Serial.begin(115200);

  // Initialize LoRa
  int state = lora.begin(868.0, 125.0, 8, 5);
  if (state != ERR_NONE)
  {
    Serial.printf("\nLoRa begin failed %d\n\n", state);
  }

  lora.setOutputPower(22);
  lora.setTCXO(2.4);
  lora.setDio2AsRfSwitch(true);

  pinMode(LED_BUILTIN, OUTPUT);

  pinMode(RADIO_TXEN, OUTPUT);
  pinMode(RADIO_RXEN, OUTPUT);
  rxEnable();

  Serial.println("=====================================");
  Serial.println("LoRa gateway test");
  Serial.println("=====================================");

  // Initialize the display
  display.init();
  display.displayOn();
  display.flipScreenVertically();
  display.setContrast(255);
  display.setFont(ArialMT_Plain_10);

  // Update the text for the top line
  lines[0] = "LoRa Gateway";

  // Initialize WiFi connection
  WiFi.begin(ssid, pass);

  lines[4] = "WiFI connecting";
  updateDisplay();
  while (WiFi.status() != WL_CONNECTED)
  {
    delay(500);
    Serial.print(".");
  }
  lines[4] = "WiFI connected";
  updateDisplay();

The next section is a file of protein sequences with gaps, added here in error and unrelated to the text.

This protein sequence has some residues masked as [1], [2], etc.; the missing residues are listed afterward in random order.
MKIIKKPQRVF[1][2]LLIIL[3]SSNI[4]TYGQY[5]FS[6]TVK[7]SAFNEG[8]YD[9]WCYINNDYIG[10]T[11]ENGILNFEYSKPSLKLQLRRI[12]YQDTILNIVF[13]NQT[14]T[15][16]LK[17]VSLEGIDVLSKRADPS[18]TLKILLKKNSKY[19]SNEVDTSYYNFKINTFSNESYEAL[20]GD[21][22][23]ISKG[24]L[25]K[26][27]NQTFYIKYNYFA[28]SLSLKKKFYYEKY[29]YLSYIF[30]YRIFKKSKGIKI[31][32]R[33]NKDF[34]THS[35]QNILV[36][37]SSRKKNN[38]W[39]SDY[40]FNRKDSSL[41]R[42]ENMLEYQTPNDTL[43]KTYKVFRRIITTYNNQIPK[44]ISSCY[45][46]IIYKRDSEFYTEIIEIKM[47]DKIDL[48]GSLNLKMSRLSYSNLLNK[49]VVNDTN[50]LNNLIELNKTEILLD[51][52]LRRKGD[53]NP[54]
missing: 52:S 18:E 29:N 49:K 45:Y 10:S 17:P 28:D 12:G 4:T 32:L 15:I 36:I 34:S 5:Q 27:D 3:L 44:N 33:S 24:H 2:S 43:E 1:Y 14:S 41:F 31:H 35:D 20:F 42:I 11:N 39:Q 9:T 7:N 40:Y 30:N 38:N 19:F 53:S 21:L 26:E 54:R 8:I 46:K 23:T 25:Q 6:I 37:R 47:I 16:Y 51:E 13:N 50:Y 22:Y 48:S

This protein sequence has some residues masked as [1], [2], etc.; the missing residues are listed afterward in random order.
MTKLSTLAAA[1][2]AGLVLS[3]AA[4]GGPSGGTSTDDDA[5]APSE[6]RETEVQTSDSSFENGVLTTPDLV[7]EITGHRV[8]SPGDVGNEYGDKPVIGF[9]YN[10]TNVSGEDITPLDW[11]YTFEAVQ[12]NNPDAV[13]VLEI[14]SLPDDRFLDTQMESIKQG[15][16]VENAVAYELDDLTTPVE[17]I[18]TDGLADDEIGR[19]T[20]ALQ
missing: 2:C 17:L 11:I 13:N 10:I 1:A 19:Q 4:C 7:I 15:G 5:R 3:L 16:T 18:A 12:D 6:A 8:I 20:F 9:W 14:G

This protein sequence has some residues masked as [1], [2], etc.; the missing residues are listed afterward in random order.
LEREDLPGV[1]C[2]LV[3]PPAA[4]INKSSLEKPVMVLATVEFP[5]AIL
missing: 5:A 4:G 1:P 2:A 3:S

// Initialize time
  configTzTime("UTC-8:00", "0.asia.pool.ntp.org", "1.asia.pool.ntp.org", "2.asia.pool.ntp.org");
  getLocalTime(&timeinfo);
  rxEnable();
}

void loop()
{
  // Check if we are connected to IO.Adafruit.com
  MQTT_connect();

  uint8_t retryCAD = 0;
//  rxEnable();

  // Check if data over LoRa is available  
  int state = lora.receive(dataMsg, sizeof(dataMsg));
  switch (state)
  {
    case ERR_NONE:
      Serial.println("---");
      digitalWrite(LED_BUILTIN, LOW); //Turn on status LED
      timeSinceLastPacket = millis();  //Timestamp this packet

      Serial.printf("Got data package: 0x%02X-0x%02X-0x%02X-0x%02X-0x%02X-0x%02X RSSI: %.2f\n",
                    dataMsg[0],
                    dataMsg[1],
                    dataMsg[2],
                    dataMsg[3],
                    dataMsg[4],
                    dataMsg[5],
                    lora.getRSSI());
    
      nodeId = (uint16_t)(dataMsg[0]) << 8;
      nodeId = nodeId | dataMsg[1];
      Serial.printf("Node ID: %04X\n", nodeId);

      float valueAsFloat;

      // Handle the different sensor packages
      switch (nodeId)
      {
        case 0x00AA: // Sensor 0 and magic byte 0xAA
          getLocalTime(&timeinfo);
          sprintf(timeStamp, "%04d-%02d-%02d %02d:%02d:%02d",
                  timeinfo.tm_year + 1900, timeinfo.tm_mon + 1, timeinfo.tm_mday, timeinfo.tm_hour, timeinfo.tm_min, timeinfo.tm_sec);

          // Temperature sensor
          tempInt = dataMsg[2];